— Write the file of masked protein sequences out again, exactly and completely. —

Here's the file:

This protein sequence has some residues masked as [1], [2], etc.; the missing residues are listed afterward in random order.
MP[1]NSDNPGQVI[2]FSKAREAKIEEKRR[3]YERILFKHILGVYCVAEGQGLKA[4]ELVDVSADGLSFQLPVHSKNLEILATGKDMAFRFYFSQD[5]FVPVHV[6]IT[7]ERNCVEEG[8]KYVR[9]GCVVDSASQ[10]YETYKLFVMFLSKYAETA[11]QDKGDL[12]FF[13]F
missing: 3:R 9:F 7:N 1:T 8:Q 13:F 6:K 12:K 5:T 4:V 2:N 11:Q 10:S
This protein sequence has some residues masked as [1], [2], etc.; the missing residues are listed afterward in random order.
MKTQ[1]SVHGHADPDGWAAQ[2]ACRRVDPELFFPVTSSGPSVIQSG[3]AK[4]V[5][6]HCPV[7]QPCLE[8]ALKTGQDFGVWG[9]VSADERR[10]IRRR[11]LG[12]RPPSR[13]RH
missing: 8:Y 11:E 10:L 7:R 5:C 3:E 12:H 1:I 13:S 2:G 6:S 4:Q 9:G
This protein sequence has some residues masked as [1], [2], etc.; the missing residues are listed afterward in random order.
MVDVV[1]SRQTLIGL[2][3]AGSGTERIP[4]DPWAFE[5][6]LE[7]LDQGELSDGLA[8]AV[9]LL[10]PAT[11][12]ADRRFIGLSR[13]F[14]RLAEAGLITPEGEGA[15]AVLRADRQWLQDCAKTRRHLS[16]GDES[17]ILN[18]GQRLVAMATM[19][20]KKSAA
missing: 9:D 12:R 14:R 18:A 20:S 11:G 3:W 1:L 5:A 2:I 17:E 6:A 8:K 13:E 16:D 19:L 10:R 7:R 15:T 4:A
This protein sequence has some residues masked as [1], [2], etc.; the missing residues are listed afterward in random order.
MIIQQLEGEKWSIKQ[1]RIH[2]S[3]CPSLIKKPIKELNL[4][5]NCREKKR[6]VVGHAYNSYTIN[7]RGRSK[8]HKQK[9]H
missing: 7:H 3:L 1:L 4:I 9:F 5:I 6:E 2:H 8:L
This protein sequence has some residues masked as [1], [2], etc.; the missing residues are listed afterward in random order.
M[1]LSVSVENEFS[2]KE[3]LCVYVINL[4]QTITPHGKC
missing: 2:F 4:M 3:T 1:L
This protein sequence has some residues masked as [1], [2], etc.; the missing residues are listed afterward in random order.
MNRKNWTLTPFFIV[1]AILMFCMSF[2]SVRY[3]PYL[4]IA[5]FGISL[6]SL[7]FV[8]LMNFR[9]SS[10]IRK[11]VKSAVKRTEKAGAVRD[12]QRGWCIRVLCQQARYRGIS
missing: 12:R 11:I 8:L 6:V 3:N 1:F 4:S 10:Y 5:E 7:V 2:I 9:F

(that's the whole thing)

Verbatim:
This protein sequence has some residues masked as [1], [2], etc.; the missing residues are listed afterward in random order.
MP[1]NSDNPGQVI[2]FSKAREAKIEEKRR[3]YERILFKHILGVYCVAEGQGLKA[4]ELVDVSADGLSFQLPVHSKNLEILATGKDMAFRFYFSQD[5]FVPVHV[6]IT[7]ERNCVEEG[8]KYVR[9]GCVVDSASQ[10]YETYKLFVMFLSKYAETA[11]QDKGDL[12]FF[13]F
missing: 3:R 9:F 7:N 1:T 8:Q 13:F 6:K 12:K 5:T 4:V 2:N 11:Q 10:S
This protein sequence has some residues masked as [1], [2], etc.; the missing residues are listed afterward in random order.
MKTQ[1]SVHGHADPDGWAAQ[2]ACRRVDPELFFPVTSSGPSVIQSG[3]AK[4]V[5][6]HCPV[7]QPCLE[8]ALKTGQDFGVWG[9]VSADERR[10]IRRR[11]LG[12]RPPSR[13]RH
missing: 8:Y 11:E 10:L 7:R 5:C 3:E 12:H 1:I 13:S 2:G 6:S 4:Q 9:G
This protein sequence has some residues masked as [1], [2], etc.; the missing residues are listed afterward in random order.
MVDVV[1]SRQTLIGL[2][3]AGSGTERIP[4]DPWAFE[5][6]LE[7]LDQGELSDGLA[8]AV[9]LL[10]PAT[11][12]ADRRFIGLSR[13]F[14]RLAEAGLITPEGEGA[15]AVLRADRQWLQDCAKTRRHLS[16]GDES[17]ILN[18]GQRLVAMATM[19][20]KKSAA
missing: 9:D 12:R 14:R 18:A 20:S 11:G 3:W 1:L 5:A 2:I 17:E 6:A 8:K 13:E 16:D 19:L 10:R 7:R 15:T 4:A
This protein sequence has some residues masked as [1], [2], etc.; the missing residues are listed afterward in random order.
MIIQQLEGEKWSIKQ[1]RIH[2]S[3]CPSLIKKPIKELNL[4][5]NCREKKR[6]VVGHAYNSYTIN[7]RGRSK[8]HKQK[9]H
missing: 7:H 3:L 1:L 4:I 9:F 5:I 6:E 2:H 8:L
This protein sequence has some residues masked as [1], [2], etc.; the missing residues are listed afterward in random order.
M[1]LSVSVENEFS[2]KE[3]LCVYVINL[4]QTITPHGKC
missing: 2:F 4:M 3:T 1:L
This protein sequence has some residues masked as [1], [2], etc.; the missing residues are listed afterward in random order.
MNRKNWTLTPFFIV[1]AILMFCMSF[2]SVRY[3]PYL[4]IA[5]FGISL[6]SL[7]FV[8]LMNFR[9]SS[10]IRK[11]VKSAVKRTEKAGAVRD[12]QRGWCIRVLCQQARYRGIS
missing: 12:R 11:I 8:L 6:V 3:N 1:F 4:S 10:Y 5:E 7:V 2:I 9:F